Listen Up Philip: A Double Gaze


Listen Up Philip is filmed like a home video—unsteady with quick movements that make you wonder who is in charge of the camera. Of course the film does this on purpose and allows this realistic feeling to form as we see Philip’s (Jason Schwartzman) and Ashley’s (Elisabeth Moss) relationship dwindle and how their life proceeds without the other.

Despite the serious tone the story has regarding success and relationships, the film’s subtle humor makes the comedic moments cherished. You’re watching along realizing how self-absorbed the main character Phillip is. So much that his quick insults can be humorous because he is so nonchalant about his feelings towards the other minor characters. There are even a few moments that are laugh out loud funny like when Philip escapes the city to stay in writer Ike Zimmerman’s summer home and he finds a bizarre joy is mowing the lawn and smelling the fresh cut grass during the early mornings. Or when Philip meets up with an ex-girlfriend and she runs away after he suggests they kiss. The camera cuts to his sullen face as he watches her sprint away from him. There’s nothing to do but laugh. Then the funny business is over and we are back to feeling the utter loneliness both Ashley and Philip hold as well as everyone else in the film.

Overall, the film gives us a close look at vulnerable people. Literally a close look. Most of the shots are close-up profiles of Ashley and Philip or their faces straight at the lens as they hold back tears. What I like most about the film, though, besides the close-up shots that I do appreciate, are both the female and male gaze I saw throughout. For example, in the beginning the camera seems to be from the perspective of the different women looking at Philip. We see Emily (Dree Hemingway) a young woman who helps during a photo shoot of Philip and her eyes follow him throughout. She’s meek and quiet, but we get the sense that we see someone she admires. We feel her lust. The same is said later, while soon to be girlfriend of Philip, Yvette (Joséphine de La Baume), scans the writer in a crowd of people. She seems sneaky, but interested in the new writer. We feel what she does through the lens. However, while the camera has a women’s view for some time, it flips eventually. Soon Philip and Zimmerman stroll through the college that Philip teaches at and the lens focuses on thin college students, all of which are women. The dialogue between the two references all the beautiful women in college and it becomes clear the gaze has changed to a male’s. This flip-flop allows us to see the difference in male and female perspective regarding the opposite sex. In a more specific way, these two sides allow us to see the different reactions of Ashley and Philip, post breakup.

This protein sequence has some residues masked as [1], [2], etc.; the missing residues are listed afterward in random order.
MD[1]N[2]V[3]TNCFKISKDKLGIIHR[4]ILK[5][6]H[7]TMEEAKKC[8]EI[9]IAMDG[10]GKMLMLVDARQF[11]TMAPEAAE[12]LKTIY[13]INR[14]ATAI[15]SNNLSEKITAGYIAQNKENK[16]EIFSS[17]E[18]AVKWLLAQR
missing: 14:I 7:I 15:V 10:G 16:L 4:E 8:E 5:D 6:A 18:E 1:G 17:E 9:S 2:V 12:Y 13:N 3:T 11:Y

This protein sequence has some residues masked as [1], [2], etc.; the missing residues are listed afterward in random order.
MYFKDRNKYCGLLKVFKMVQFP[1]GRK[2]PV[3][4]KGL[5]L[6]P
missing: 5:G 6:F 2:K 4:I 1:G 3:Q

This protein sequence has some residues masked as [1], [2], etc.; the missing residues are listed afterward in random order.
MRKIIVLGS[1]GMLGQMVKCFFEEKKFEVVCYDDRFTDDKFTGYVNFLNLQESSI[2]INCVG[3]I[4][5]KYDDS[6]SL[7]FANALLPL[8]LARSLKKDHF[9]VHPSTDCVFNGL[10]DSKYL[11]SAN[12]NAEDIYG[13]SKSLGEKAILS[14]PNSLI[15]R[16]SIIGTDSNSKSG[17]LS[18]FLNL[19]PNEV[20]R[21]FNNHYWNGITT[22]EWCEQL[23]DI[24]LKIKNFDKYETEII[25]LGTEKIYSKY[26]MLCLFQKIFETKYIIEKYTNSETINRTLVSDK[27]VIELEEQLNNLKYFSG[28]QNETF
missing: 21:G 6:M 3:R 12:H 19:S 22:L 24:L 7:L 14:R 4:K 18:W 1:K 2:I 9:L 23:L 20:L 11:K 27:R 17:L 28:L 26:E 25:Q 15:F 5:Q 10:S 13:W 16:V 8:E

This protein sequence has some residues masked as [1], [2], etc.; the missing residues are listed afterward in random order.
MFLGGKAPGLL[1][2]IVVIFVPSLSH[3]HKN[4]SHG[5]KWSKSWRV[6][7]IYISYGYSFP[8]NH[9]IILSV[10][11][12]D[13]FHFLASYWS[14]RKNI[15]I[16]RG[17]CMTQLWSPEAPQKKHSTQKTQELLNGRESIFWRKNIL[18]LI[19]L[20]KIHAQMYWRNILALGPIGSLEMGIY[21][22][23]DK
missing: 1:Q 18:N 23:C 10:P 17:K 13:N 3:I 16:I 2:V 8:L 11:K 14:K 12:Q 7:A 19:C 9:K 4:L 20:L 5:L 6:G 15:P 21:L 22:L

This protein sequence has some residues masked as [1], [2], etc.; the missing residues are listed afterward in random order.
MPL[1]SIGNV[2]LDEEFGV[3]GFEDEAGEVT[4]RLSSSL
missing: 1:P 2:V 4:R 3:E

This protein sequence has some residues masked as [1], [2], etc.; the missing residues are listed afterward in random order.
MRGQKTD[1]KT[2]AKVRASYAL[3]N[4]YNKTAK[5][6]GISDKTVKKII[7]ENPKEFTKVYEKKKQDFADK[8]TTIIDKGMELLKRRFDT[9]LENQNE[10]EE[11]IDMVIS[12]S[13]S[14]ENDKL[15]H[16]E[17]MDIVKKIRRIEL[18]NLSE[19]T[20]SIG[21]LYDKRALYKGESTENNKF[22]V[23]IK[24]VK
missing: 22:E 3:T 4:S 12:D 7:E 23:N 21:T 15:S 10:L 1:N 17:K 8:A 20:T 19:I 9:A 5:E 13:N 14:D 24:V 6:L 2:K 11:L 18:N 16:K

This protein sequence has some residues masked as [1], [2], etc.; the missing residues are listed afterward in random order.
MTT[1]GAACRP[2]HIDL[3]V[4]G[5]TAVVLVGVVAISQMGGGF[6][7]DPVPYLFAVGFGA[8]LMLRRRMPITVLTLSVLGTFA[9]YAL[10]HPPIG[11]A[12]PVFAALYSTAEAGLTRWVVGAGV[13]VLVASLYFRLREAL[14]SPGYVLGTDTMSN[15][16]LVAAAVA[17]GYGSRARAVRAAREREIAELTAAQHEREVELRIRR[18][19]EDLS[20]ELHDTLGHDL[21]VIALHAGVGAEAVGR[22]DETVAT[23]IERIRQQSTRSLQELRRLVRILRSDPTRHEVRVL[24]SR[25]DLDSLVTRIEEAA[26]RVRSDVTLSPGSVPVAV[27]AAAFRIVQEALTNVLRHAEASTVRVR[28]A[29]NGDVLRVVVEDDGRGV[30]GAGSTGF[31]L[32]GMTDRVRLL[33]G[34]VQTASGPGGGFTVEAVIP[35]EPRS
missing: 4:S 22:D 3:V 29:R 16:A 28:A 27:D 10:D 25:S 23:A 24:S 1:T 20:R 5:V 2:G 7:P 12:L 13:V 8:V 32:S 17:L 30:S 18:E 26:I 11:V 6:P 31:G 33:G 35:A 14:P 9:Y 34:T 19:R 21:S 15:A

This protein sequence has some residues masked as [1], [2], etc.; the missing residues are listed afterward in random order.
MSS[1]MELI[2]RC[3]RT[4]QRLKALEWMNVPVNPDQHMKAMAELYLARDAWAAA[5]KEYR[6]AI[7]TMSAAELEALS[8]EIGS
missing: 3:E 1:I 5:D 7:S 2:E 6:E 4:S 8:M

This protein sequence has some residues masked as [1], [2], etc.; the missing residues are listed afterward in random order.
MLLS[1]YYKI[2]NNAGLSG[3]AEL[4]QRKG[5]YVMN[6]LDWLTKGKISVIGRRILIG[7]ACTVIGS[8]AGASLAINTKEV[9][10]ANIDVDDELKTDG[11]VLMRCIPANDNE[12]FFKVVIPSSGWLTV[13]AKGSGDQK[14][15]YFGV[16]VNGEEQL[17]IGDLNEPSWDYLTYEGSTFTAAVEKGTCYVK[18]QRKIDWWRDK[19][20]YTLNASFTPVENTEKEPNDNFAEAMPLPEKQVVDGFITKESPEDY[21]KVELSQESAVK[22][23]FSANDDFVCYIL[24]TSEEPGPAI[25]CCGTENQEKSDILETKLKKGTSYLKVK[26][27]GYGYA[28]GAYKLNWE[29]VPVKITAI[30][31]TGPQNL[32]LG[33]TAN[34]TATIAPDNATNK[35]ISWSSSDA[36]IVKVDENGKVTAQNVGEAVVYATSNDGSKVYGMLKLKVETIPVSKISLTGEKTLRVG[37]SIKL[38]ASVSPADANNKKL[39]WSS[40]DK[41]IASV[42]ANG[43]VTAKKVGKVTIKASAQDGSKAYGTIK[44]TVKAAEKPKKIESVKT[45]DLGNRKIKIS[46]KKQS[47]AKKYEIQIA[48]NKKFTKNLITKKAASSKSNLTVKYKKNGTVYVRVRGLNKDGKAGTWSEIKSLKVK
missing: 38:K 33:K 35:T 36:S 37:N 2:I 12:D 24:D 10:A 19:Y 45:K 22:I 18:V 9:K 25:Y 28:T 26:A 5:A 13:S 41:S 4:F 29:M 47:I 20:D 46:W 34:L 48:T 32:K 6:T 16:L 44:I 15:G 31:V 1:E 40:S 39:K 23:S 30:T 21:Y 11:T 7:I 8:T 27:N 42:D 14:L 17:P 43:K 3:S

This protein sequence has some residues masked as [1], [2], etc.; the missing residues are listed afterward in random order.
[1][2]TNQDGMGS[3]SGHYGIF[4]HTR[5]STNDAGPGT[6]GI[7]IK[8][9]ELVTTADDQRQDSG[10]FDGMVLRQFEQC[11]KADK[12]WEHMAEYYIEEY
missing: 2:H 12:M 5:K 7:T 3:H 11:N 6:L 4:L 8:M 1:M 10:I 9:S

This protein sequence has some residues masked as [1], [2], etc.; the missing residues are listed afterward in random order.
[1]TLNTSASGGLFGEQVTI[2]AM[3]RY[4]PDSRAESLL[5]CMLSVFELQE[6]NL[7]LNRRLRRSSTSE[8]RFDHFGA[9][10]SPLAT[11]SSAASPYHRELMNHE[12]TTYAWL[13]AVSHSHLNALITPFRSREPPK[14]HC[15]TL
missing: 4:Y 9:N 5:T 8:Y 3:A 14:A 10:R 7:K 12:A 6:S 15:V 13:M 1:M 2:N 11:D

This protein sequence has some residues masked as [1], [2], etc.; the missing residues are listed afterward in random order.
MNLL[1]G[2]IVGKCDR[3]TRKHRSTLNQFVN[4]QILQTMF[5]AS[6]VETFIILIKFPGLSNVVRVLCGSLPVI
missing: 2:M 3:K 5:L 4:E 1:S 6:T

Ashley is so clearly more affected after the relationship ends, but I loved the strength the film ended up giving her. There is something inspiring in Ashley’s character that I think the film tries to point out: just because you’re alone, doesn’t mean you have to be or are lonely. I don’t want to spoil too much, but Ashley becomes what all women urge others to be like: strong, resistant, and confident. The issues regarding male verse female success is extremely relevant too, and the film did an excellent job showing how self-conscious Phillip was when Ashley was climbing the ladder of success faster then he was.

Except Philip remains the same from beginning to end. If only he cared about his life as much as his fictional one. But this also points out the issue with creative occupations: it’s a fantasy world most of the time so how do you live two lives? Can there be a balance? Philip treats his life like a novel. He writes in a scene and plays out the part. He creates his own drama because he can’t ride along with life’s own twists and turns. He simply wakes up and decides which ex he would try to swoon again. He finds a way to make himself miserable. This all goes back to the title. You want to shake almost every character throughout the film and show them the truth they’re missing or give some sound advice, but Philip is the one who really needs to listen up.

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